China Chronicles: British Taiwan - the colony that could have been

By Ryan Kilpatrick, May 12, 2015

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China Chronicles is when we have a look back at 5,000 years of Chinese history - and pick out something pertinent...

The issue of Taiwanese sovereignty has featured heavily in the news this past week, thanks to an article that "unintentionally" claimed the nation was part of the People's Republic of China and Katy Perry's decision to don an ROC flag and sunflower dress on stage in Taipei.

The 23rd of this month marks the 120th anniversary of the founding of the independent Republic Formosa, which briefly ruled the island in 1895. In the same year, however, Taiwan almost went down a very different path: one that would have led to status as a British crown colony...

In the summer of 1895, it was plain to see that Taiwan was about to be changed forever. The only question was: how?

China had just signed the Treat of Shimonoseki, bringing a humiliating end to the First Sino-Japanese War. As a part of the exacting terms demanded by the victors, a vanquished Qing Empire was to cede to Japan, in perpetuity, Taiwan (then known to Europeans by the name the Portuguese gave it - Ilha Formosa) and the Pescadores (Penghu) Islands.

For those Taiwanese ready to resort to any means to avoid a Japanese takeover, however, there was still one more ace up their sleeves: giving themselves to another empire.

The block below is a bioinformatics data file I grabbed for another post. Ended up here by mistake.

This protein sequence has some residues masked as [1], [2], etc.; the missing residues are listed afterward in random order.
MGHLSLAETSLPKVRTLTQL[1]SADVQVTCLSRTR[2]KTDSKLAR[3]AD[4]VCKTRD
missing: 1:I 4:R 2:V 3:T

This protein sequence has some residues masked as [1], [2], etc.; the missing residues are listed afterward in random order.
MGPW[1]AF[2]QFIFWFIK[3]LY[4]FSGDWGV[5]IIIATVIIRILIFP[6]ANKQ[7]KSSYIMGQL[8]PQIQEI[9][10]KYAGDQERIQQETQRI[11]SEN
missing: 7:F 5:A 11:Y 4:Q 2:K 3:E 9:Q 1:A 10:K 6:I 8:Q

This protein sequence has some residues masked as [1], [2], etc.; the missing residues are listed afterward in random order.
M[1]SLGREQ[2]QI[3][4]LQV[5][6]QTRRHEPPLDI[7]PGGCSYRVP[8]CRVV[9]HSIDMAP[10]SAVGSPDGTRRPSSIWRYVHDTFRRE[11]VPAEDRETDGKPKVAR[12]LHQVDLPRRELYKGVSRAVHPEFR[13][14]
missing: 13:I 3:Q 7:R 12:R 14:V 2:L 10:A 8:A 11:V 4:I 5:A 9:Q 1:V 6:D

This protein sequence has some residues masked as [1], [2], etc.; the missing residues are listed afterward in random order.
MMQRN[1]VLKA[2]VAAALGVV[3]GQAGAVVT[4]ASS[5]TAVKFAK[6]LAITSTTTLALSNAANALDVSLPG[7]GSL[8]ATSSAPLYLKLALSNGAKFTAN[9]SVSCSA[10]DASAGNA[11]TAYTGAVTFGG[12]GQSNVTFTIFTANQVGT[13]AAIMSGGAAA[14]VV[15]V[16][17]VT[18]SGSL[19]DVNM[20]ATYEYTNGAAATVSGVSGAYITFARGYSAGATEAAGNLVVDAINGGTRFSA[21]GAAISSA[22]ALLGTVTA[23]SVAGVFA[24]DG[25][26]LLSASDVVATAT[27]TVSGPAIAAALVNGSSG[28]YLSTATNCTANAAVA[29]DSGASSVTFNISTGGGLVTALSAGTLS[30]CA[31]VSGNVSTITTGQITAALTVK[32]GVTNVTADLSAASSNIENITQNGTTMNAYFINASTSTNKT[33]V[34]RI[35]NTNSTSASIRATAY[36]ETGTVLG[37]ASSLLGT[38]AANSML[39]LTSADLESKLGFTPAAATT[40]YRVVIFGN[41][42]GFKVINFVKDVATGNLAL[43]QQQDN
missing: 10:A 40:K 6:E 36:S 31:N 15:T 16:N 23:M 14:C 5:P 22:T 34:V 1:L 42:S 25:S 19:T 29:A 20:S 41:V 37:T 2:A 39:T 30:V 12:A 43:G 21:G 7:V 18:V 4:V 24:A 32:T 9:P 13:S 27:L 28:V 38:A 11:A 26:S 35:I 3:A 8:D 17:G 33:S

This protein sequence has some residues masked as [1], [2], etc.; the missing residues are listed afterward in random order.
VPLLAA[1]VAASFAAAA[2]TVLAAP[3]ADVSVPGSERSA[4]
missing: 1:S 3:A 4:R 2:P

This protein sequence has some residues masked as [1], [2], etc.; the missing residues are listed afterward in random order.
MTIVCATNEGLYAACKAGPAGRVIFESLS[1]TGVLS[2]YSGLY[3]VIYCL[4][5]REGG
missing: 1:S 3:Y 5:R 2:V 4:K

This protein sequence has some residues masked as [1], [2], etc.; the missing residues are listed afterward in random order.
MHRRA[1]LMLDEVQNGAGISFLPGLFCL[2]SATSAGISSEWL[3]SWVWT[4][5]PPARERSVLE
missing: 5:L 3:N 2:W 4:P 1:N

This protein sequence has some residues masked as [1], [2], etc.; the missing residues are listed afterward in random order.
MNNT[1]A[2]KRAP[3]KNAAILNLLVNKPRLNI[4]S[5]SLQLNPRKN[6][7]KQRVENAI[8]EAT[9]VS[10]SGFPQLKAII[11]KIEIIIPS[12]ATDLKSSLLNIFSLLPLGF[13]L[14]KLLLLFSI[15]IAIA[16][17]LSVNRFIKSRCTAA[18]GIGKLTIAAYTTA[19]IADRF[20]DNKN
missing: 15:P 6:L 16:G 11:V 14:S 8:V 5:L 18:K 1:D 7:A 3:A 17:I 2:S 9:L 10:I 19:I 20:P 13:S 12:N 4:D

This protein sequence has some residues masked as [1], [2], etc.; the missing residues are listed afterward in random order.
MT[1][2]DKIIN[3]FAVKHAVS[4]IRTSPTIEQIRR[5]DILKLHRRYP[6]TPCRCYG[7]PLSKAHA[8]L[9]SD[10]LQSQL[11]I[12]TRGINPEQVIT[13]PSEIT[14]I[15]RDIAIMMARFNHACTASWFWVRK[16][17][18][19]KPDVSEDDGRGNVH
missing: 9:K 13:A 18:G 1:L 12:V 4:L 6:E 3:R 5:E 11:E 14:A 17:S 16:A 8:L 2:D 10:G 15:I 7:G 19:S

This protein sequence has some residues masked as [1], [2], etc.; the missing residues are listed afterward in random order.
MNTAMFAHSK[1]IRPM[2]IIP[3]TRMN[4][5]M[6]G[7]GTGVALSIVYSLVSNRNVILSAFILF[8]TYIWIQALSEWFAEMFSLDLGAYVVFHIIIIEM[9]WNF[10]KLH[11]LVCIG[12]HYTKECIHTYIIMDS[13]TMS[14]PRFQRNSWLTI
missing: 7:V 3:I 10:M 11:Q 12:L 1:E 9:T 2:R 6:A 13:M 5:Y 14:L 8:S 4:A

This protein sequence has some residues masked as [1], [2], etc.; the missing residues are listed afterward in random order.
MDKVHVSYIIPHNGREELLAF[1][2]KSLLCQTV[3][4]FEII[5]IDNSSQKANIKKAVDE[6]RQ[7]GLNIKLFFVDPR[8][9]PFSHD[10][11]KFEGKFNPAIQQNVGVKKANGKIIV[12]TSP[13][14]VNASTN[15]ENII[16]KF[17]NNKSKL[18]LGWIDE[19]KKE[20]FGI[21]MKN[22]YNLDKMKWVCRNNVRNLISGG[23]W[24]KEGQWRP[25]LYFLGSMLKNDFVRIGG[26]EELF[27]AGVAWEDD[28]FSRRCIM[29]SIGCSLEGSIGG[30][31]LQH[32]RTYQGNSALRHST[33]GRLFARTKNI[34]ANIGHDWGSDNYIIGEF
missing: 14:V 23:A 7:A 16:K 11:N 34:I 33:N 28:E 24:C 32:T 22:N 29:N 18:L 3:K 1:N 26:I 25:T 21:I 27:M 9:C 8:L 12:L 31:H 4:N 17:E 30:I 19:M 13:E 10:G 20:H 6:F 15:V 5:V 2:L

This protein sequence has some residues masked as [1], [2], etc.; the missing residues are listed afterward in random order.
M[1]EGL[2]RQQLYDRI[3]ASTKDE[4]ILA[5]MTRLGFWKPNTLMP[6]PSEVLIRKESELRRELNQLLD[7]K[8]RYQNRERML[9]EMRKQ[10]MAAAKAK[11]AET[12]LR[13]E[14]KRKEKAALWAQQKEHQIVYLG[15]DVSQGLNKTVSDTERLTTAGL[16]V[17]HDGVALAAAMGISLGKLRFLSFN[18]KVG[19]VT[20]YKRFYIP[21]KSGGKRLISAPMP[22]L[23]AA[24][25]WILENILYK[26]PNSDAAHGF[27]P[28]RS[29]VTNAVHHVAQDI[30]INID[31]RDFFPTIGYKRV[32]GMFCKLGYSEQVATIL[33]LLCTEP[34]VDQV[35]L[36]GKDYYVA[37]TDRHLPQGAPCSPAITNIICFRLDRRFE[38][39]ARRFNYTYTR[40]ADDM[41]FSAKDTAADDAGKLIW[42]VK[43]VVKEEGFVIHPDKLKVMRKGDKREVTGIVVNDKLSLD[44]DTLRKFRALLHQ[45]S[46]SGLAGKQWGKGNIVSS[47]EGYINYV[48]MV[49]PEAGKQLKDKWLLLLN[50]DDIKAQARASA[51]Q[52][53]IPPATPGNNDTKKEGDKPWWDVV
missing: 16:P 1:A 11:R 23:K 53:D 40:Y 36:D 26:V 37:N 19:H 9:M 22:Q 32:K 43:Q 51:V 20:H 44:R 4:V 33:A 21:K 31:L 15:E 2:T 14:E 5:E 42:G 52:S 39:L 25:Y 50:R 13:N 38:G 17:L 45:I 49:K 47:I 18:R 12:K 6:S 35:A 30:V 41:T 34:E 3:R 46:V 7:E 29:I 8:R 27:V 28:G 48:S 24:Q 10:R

Prelude to war

1895 was not the first time that the Empire of Japan prepared to invade Taiwan.

After 54 shipwrecked sailors from the Ryukyus were killed by Taiwanese tribesmen in the southwest of the island, a punitive expedition was launched by Tokyo in 1874. In doing so, a rising Japanese empire not only established its guardianship of the newly absorbed Nansei Islands but also carried out a dress rehearsal for the taking of Taiwan, almost within the crosshairs of the nation's increasingly influential expansionists.

Battle of Stonegate

Japanese illustration depicting the Battle of Stonegate, 1874

Japanese occupation of the island was only ended by intervention from the British, who brokered a deal whereby the Qing agreed to pay an indemnity of a half a million Kuping taels for the Japanese forces to withdraw.

The French were the next great power to attempt an invasion of Taiwan, taking the port of Keelung in August 1884 after the outbreak of the Sino-French War. Veteran of the Taiping Civil War Liu Mingchuan headed the Chinese defense, repelling the French from Tamsui and stopping their troops from advancing beyond Keelung.

In 1887, Taiwan was then detached from Fujian as a precaution against future incursion to form a province of its own.

An unusually progressive governor was dispatched to head the country's newest province: it's erstwhile defender Liu Mingchuan. Liu built a modern, new capital in Taipei and fostered the development of railways, postal and telegraph systems, modern mines, harbor works, and steamship and cable connections overseas.

While the mainland became swept up in anti-foreign sentiment that culminated in the Boxer Uprising, Taiwan became the most progressive province in the Qing Empire - looking less towards the continent for guidance and more toward the outside world for inspiration.

The Empire strikes back

As Japanese warships made their way to Taiwan yet again to claim the island after the conclusion of the Treaty of Shimonoseki, it's residents were willing to resort to desperate measures to keep their home out of Tokyo's grasping hands. Plan A was to give themselves over to another empire, preferably on a set-term basis after which they would return to Chinese sovereignty.